I'd like to begin by asking a question, "Whose responsibility is it that a student passes the course that you are teaching?"
Naturally, as teacher you want as many students as possible to pass, and get the highest grades possible. You know from personal experience that their grades can make a difference to their lives. Certainly the student's parents will probably expect you to do everything that you can to get their son/daughter through the course, and get the best grade possible. Some parents may be more actively involved.
Now that puts you in a tough situation. Not only you but the dozens of parents connected to your class want you to do your best, and those high expectations put a lot of pressure on you to prepare the best lessons, be clear about the goals and expectations, motivate the students to learn, plus follow up and grade their work fairly and accurately. Phew! That's a job!
Luckily coaching will make this job very much easier for you because "Managing Progress and Accountability" is all about empowering students to make the right choices for their lives, by themselves!
According to the ICF description what you need to do is hold attention on what is important for the student, and to leave responsibility with them to take action.
That might sound like leaving all the work up to the student, however there's a lot you can do, as coach, to increase the chances that the student takes actions that they will be proud of.
Here are some of the things you can do:
Clearly request the student to take actions that will move them toward their stated goals. "What are you going to do to get closer to your goal?"
That implies that you know what the student's goals are. Sometimes students hide behind the phrase "I don't know" when you ask them about their goals. This can be because they are afraid of stating a goal, since it will give you the means to make clear requests of them for action. In such cases it's vital that you unearth the student's goals before you put more effort into managing progress and/or accountability. There are plenty of activities and exercises for doing this. It should be pointed out that the student's choice of not having goals is in fact a choice. They have made the choice of allowing other people to set goals for them. They have opened themselves to the risk of being forced into a life they don't want to live, or a life that leaves them ultimately disappointed. It's a choice, and as such should be respected. And as a coach your job is to make it possible for the student to become enlightened to the character of the goal that they have passively set. Ask them to think about people who made a similar choice of having no goals, and to consider asking these people how satisfied they are with their lives. Often just imagining this process will be enough to encourage studnets to set some sort of goals... and that's enough.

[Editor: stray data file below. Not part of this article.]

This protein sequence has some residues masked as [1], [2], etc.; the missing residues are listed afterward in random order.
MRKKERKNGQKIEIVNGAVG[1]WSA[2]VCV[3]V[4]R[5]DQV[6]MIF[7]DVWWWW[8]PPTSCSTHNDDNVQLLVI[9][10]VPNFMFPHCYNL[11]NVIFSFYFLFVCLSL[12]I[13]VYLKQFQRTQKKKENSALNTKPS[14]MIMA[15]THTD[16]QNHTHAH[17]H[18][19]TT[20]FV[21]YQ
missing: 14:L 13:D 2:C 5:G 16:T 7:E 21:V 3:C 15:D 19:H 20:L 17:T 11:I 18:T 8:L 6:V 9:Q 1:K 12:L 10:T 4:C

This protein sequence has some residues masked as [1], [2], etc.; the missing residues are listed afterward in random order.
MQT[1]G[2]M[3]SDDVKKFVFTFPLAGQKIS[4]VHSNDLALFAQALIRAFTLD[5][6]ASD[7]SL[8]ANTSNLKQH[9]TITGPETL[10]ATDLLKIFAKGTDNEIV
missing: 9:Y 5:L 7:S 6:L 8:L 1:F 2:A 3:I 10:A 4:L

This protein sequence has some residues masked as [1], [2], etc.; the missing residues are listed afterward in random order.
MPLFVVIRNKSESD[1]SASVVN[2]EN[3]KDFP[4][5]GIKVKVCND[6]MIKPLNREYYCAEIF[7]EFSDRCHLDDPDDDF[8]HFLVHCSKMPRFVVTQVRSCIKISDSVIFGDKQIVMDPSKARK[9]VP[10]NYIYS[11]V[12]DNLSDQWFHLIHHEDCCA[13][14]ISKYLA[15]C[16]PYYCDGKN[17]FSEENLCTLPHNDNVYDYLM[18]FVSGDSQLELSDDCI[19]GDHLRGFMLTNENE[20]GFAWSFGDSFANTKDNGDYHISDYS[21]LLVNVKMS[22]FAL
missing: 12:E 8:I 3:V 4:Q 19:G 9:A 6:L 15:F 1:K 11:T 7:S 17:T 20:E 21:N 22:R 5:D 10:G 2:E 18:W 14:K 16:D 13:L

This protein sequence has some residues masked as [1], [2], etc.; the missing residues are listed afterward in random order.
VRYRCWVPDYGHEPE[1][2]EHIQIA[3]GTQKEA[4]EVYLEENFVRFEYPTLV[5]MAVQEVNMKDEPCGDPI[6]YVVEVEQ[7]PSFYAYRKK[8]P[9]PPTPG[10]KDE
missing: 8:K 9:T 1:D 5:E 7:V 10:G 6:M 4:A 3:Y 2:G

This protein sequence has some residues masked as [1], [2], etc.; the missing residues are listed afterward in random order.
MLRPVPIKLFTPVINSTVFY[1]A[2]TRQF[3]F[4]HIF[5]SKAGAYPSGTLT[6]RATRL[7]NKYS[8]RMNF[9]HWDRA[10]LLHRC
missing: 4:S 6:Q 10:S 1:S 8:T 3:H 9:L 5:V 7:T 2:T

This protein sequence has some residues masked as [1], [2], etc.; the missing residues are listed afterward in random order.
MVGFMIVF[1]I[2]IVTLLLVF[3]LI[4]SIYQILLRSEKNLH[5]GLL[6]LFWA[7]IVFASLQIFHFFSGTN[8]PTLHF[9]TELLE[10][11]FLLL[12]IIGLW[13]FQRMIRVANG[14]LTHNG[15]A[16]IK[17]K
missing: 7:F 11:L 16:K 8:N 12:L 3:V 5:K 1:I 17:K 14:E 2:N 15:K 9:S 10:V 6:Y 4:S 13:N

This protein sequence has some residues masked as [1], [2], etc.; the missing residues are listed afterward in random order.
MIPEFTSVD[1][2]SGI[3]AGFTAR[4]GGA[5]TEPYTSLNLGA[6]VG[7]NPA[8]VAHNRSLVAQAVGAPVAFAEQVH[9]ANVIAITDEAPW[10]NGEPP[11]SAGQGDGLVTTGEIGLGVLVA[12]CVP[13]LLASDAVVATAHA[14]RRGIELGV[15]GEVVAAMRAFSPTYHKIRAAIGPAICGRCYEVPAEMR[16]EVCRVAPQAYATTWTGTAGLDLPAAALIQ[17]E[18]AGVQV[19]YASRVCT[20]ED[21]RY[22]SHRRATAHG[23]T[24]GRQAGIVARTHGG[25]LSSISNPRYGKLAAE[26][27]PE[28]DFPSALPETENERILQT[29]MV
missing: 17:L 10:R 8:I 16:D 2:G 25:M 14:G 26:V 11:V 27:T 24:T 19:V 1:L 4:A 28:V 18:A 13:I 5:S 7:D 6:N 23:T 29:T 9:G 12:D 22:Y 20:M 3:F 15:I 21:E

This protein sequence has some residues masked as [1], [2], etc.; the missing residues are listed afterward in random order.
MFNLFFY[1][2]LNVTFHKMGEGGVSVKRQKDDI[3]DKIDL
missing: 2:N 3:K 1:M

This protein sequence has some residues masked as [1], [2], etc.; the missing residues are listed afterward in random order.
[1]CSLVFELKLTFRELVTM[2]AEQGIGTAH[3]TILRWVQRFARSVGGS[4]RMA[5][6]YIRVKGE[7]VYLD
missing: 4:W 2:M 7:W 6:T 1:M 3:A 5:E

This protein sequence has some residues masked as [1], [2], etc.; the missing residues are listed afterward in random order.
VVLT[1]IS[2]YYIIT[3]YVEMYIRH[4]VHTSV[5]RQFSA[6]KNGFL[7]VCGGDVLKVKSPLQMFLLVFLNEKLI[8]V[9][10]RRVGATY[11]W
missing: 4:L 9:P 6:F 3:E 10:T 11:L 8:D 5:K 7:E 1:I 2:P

Other things that you can do as coach are: